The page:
You don’t know Molly, but trust me when I say that the Molly I met two months ago would never say that. God is radically transforming her life. God is doing something big. That’s a reason to celebrate! (or at least give a ‘slow clap’)
P.S. While you’re celebrating for Molly, please pray for Karen. Karen is new at Recovery House. She’s where Molly was when she arrived. Easter Sunday was her first Sunday at church in decades. She did not want to be there. Pray that God transforms Karen’s life like He has transformed Molly’s!
Here’s the illustration I used to open up our newest series: Step Into the Light.
The whole jigsaw of the Christian faith falls apart if you take out the resurrection. Our faith is not built on a series of beliefs, how we think the world ought to work, or even a holy book (even though we have all of those). Our faith is built on a historical event: the resurrection of Jesus. So if you don’t automatically take the Bible at face value, is there a foundation to believe in the fantastical claims that a man died and rose from the grave? I believe there is a foundation, and I get there in four steps.
1. Jesus really did die. There was a man named Jesus of Nazareth that lived in the first century and was executed by the Romans through crucifixion. Texts outside of the Bible corroborate this. And the Romans were experts at crucifixions. They had been doing it for centuries. When they killed him, he was dead.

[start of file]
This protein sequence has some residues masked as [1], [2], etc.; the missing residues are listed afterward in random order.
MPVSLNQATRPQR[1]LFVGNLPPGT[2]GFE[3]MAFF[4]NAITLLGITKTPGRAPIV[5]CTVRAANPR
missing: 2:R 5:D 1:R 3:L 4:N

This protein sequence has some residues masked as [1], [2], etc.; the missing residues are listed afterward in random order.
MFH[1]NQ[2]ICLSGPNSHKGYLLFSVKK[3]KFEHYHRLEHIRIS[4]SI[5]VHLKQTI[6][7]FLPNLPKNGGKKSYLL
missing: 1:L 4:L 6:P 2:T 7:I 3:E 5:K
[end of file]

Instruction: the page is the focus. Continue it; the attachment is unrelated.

2. Jesus’ body really did disappear. The grave was empty few days later. Even Jesus’ enemies had to acknowledge this. They couldn’t produce a body.
3. Hundreds of people claimed to see him. The disciples claimed they saw him. Paul claimed to have seen him. 500 people at one time claimed to have saw him, and group hallucinations don’t happen. They all claimed to see the same person, Jesus resurrected from the dead. That’s what Paul was listing in 1 Corinthians 15:5-8, the people who saw Jesus after he rose from the dead.
4. The disciples transformed from cowards to courageous followers willing to die for their claims about the resurrection. For me the most convincing proof of Jesus’ resurrection. If you look at their lives before the resurrection, they were cowards, even with Jesus in their midst. Afterwards, they were so convinced of the resurrection that they were willing to risk their lives for it, and many of them did in fact die for their belief in the resurrection.
To me, it just doesn’t make logical sense for a bunch of cowards to suddenly flip a switch and be willing to lose their lives for something they knew was a lie. If they knew the resurrection of Jesus was a lie, why not just give it up? They had a good run while Jesus was on earth. People don’t die for something they know is a lie. We know that about human nature. These disciples were absolutely convinced that Jesus rose from the dead, and they were willing to lose their lives for it.
If you look at it with an open mind, I believe the easiest explanation to believe is that Jesus really did rise from the dead.
QUESTION: What other steps would you add to build a case for the resurrection of Jesus?
Here is the final week of my sermon series The Jesus You Never Knew.
Don’t overlook that kid on the margins of your youth group. Here I tell the story of one of the elders of our church and how a youth pastor stood up for him when he was at a critical crossroads growing up.